What Blackout Period: BofA Just Had Its 6th Busiest Week Ever For Stock Buybacks
Courtesy of ZeroHedge
It's time to finally put the entire "buyback blackout" myth to pasture.
Commenting on its client flows during the past week in which the S&P 500 closed up 0.9%, Bank of America clients were net buyers of US equities after a week of net selling. Both single stocks and ETFs saw inflows, marking the ninth straight week of ETF inflows.
Looking at the breakdown of client activity that crossed its trading desk, BofA writes that hedge funds were net sellers after buying for six weeks, while in a mirror image of activity, institutional clients bought for the first time after selling for six weeks. Meanwhile, retail clients remained net sellers for the sixth consecutive week.
But what may come as a big surprise to those that still believe buybacks are mostly barred during earnings season is BofA's disclosure that corporate buybacks surged last week (last major week of reporting season) to their sixth-highest weekly level in BofA history. YTD, buybacks are +26% from the comparable period last year.
The bulk of buybacks in the past week was focused on large cap companies, with nearly $3 billion in large cap buybacks executed by BofA's desk.
As for the industry that once again led the surge in buybacks, no surprise there: as has been the case for much of 2019, it was almost all tech, which engaged in the fourth-largest ever weekly stock repurchase on record, with a few banks thrown in for good measure.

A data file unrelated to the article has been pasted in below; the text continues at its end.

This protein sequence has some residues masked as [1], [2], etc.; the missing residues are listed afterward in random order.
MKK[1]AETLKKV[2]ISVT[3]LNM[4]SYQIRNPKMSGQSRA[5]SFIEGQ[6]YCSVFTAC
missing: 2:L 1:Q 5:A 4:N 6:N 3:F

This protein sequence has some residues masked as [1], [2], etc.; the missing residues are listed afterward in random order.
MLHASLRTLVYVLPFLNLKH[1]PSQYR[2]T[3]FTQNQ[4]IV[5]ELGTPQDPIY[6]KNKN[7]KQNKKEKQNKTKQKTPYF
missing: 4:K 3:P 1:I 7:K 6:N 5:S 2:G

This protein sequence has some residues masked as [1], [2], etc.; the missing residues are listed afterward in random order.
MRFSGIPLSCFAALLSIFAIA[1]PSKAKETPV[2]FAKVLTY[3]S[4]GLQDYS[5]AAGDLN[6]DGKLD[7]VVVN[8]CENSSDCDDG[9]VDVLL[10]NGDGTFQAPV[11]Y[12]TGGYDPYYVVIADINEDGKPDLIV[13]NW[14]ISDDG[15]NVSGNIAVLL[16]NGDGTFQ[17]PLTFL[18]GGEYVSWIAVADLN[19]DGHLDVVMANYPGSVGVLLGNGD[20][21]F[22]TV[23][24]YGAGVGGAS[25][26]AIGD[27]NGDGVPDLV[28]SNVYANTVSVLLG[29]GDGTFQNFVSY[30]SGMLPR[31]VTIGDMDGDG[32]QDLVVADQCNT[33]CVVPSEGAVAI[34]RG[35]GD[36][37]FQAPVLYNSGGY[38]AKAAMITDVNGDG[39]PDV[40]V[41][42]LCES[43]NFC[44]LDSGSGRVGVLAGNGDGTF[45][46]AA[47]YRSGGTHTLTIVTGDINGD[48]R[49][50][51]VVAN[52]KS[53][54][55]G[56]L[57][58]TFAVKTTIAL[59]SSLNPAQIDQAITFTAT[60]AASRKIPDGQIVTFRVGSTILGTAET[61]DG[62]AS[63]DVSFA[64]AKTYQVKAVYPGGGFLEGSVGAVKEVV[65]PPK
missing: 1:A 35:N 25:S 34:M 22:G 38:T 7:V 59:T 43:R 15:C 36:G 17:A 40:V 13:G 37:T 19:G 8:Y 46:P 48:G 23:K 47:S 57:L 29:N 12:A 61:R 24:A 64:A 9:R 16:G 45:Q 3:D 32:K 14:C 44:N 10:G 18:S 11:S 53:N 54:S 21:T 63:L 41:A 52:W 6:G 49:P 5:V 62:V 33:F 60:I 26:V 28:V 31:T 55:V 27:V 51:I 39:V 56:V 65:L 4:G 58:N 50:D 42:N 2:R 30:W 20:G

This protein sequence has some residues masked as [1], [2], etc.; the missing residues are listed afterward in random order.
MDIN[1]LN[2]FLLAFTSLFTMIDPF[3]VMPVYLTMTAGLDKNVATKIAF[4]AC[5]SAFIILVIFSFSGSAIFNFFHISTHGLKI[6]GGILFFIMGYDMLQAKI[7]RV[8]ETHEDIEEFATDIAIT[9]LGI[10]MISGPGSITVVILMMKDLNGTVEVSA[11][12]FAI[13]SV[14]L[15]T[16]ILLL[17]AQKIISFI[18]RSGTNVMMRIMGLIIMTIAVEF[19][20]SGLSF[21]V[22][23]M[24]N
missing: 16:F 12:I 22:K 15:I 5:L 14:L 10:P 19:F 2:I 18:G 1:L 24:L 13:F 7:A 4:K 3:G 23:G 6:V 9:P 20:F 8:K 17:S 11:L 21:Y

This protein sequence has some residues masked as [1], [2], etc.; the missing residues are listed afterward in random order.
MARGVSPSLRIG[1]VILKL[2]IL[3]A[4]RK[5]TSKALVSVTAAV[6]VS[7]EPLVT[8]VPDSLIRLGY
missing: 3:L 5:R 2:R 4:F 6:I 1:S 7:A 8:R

Last week's repurchase activity is merely a continuation of the buybacks announced over the past three months, which were also led by infotech and financial companies.
Yet as executed buybacks soared, buybacks announcements (which can take place at any time in the near future) dipped, although there was still a plethora of companies announcing they will buy back their shares.
More importantly, while it is now clear that companies deploy buybacks even more aggressively during "blackout" period, the recent surge in stock repurchases probably explains why buyback-linked ETFs have been trouncing dividend ETFs.
In fact the surge in stock repurchases may explain not just the impressive outperformance of buyback-linked ETFs, but why the market has continued to levitate despite the latest bout of violent momentum/value reversal, which any other time would have been sufficient to know the S&P500 several percent lower, but not this time.